Music: Alex Baranowski
Choreographer: Jonathan Watkins
Reviewer: Sheila Stratford
George Orwell’s classic novel 1984 has been skillfully adapted by choreographer Jonathan Watkins for Northern Ballet. Set to an original score by Tony-nominated composer and arranger Alex Baranowski, it is performed by the Northern Ballet Sinfonia.
In 1984, political party doctrine demands total conformity. Big Brother’s centralised and constant surveillance is menacing with a loss of privacy for the population. Ministry of Truth worker Winston Smith (Tobias Batley) dares to defy Big Brother by secretly recording his thoughts in a diary. One day, fellow worker Julia (Martha Leebolt) who he suspects of spying on him drops him a love note and the couple arrange to meet.
They have a secret love affair, going against the strict discipline of the party. The couple believes they have met other dissidents, only to discover their every action has been recorded with terrible consequences.
The rigid conformity of the Ministry of Truth is conveyed in the repetitive, mechanical movements of the dance and music. The costumes are dull and grey, the faces conveying no emotion while a large pixelated video screen with menacing eyes looks down. Juxtaposed to this, are Winston’s beautifully fluid movements, performed when he thinks he is alone and not being observed. The passionate and free expression of emotion as Winston and Julia dance together is superb. Jonathan Watkins has choreographed simple, secretive and tentative gestures for Winston and Julia when they are with their coworkers. They are sensitively performed and engendering a persistent sense of anxiety.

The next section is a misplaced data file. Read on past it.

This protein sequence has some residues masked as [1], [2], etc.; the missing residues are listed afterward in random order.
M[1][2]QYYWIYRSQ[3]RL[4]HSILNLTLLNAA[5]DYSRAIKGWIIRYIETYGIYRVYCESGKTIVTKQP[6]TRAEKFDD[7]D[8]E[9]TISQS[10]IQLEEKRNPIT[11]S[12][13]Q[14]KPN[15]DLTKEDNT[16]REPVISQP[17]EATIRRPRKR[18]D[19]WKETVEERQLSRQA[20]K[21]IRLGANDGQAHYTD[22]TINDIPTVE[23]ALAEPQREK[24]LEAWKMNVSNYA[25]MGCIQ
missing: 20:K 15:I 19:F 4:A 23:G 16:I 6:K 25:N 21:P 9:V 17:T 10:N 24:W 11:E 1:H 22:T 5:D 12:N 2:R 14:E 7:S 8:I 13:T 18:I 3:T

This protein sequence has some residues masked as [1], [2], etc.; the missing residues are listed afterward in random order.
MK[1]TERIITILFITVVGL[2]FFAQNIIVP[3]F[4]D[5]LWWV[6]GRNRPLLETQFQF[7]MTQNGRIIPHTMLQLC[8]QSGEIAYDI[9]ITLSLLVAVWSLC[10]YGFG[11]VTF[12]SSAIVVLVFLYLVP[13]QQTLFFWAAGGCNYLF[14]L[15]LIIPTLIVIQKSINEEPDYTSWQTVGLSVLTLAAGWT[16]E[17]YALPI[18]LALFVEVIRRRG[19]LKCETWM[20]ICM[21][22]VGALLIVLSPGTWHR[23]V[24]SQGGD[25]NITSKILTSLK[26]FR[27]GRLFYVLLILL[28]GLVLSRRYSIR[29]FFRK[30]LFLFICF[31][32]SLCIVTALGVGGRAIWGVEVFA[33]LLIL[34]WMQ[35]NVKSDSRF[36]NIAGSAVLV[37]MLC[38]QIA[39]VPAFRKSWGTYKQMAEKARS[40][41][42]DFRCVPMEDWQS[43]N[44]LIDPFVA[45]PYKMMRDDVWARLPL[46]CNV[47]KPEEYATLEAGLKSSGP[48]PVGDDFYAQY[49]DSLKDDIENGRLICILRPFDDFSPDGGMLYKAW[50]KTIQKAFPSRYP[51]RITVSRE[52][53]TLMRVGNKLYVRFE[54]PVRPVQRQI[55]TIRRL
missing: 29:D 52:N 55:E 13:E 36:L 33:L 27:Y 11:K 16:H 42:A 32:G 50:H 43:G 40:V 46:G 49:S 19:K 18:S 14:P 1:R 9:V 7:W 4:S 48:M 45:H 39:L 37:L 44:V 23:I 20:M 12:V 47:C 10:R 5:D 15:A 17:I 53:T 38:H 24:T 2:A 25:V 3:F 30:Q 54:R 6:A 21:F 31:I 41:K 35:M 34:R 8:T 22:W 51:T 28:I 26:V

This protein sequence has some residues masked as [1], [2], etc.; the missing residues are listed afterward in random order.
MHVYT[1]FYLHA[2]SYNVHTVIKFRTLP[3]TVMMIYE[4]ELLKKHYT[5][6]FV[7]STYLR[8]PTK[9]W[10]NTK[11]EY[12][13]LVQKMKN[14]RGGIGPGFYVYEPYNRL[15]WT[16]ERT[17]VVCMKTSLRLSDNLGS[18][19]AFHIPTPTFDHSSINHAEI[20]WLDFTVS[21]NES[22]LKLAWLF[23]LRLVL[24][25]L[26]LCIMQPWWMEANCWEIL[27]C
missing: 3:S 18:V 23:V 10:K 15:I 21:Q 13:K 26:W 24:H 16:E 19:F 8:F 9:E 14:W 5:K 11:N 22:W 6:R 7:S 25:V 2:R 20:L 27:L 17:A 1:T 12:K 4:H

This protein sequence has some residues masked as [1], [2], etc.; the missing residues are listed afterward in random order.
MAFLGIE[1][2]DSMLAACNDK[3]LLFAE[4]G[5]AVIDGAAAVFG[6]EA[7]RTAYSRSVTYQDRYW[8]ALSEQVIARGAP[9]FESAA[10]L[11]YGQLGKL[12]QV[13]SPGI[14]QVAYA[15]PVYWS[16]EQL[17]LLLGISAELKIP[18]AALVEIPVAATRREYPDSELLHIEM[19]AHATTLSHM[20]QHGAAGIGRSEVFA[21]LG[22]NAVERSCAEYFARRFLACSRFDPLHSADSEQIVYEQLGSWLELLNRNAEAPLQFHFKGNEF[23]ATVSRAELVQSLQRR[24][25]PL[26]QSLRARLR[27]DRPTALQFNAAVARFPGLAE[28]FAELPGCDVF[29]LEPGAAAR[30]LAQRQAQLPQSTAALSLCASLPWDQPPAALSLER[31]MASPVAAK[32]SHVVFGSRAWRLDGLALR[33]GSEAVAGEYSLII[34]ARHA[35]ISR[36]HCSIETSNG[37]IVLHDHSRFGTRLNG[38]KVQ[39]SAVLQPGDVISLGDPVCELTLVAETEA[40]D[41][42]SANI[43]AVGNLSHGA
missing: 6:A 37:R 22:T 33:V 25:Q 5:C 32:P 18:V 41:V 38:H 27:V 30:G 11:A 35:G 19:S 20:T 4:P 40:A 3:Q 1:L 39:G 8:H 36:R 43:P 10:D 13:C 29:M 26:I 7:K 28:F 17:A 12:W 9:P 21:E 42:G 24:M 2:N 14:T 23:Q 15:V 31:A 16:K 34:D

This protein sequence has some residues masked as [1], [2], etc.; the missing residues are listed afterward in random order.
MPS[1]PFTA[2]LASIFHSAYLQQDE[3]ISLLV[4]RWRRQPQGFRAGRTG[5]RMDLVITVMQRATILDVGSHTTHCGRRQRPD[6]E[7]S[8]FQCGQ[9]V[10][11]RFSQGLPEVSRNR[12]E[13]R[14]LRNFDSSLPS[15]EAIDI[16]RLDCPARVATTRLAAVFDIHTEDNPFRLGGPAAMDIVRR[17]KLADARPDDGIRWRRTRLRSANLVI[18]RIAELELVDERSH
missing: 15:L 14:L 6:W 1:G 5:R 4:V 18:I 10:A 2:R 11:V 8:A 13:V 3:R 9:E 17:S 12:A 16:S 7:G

The music, movements and costumes of the ‘prôles ‘ – who Big Brother considers are not important enough to be monitored – are in stark contrast to those worn by the Ministry of Truth. They are less angular; although still retain a sense of uniformity.
Video Designer Andrzej Goulding has created first-rate video art with constant moving graphics and powerful images, particularly in the torture Room 101.The subtle lighting design by Chris Davey allows the dancers to ominously appear and disappear.
All these elements add up to an excellent production. Some background knowledge of the narrative to 1984 is useful to fully appreciate this interpretation. Northern Ballet’s 1984 is a performance not to be missed.
Runs until 24 Oct 2015 | Image: Emma-Kauldhar